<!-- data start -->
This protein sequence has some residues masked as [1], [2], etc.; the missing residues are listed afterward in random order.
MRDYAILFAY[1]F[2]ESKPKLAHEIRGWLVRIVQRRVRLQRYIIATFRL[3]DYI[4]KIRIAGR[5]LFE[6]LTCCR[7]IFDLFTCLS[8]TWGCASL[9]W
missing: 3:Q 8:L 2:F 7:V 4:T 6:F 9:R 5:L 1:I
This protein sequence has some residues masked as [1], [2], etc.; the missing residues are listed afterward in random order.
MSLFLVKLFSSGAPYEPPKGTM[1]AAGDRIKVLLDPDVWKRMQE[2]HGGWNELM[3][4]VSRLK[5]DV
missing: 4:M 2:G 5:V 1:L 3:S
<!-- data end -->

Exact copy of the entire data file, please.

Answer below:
This protein sequence has some residues masked as [1], [2], etc.; the missing residues are listed afterward in random order.
MRDYAILFAY[1]F[2]ESKPKLAHEIRGWLVRIVQRRVRLQRYIIATFRL[3]DYI[4]KIRIAGR[5]LFE[6]LTCCR[7]IFDLFTCLS[8]TWGCASL[9]W
missing: 3:Q 8:L 2:F 7:V 4:T 6:F 9:R 5:L 1:I
This protein sequence has some residues masked as [1], [2], etc.; the missing residues are listed afterward in random order.
MSLFLVKLFSSGAPYEPPKGTM[1]AAGDRIKVLLDPDVWKRMQE[2]HGGWNELM[3][4]VSRLK[5]DV
missing: 4:M 2:G 5:V 1:L 3:S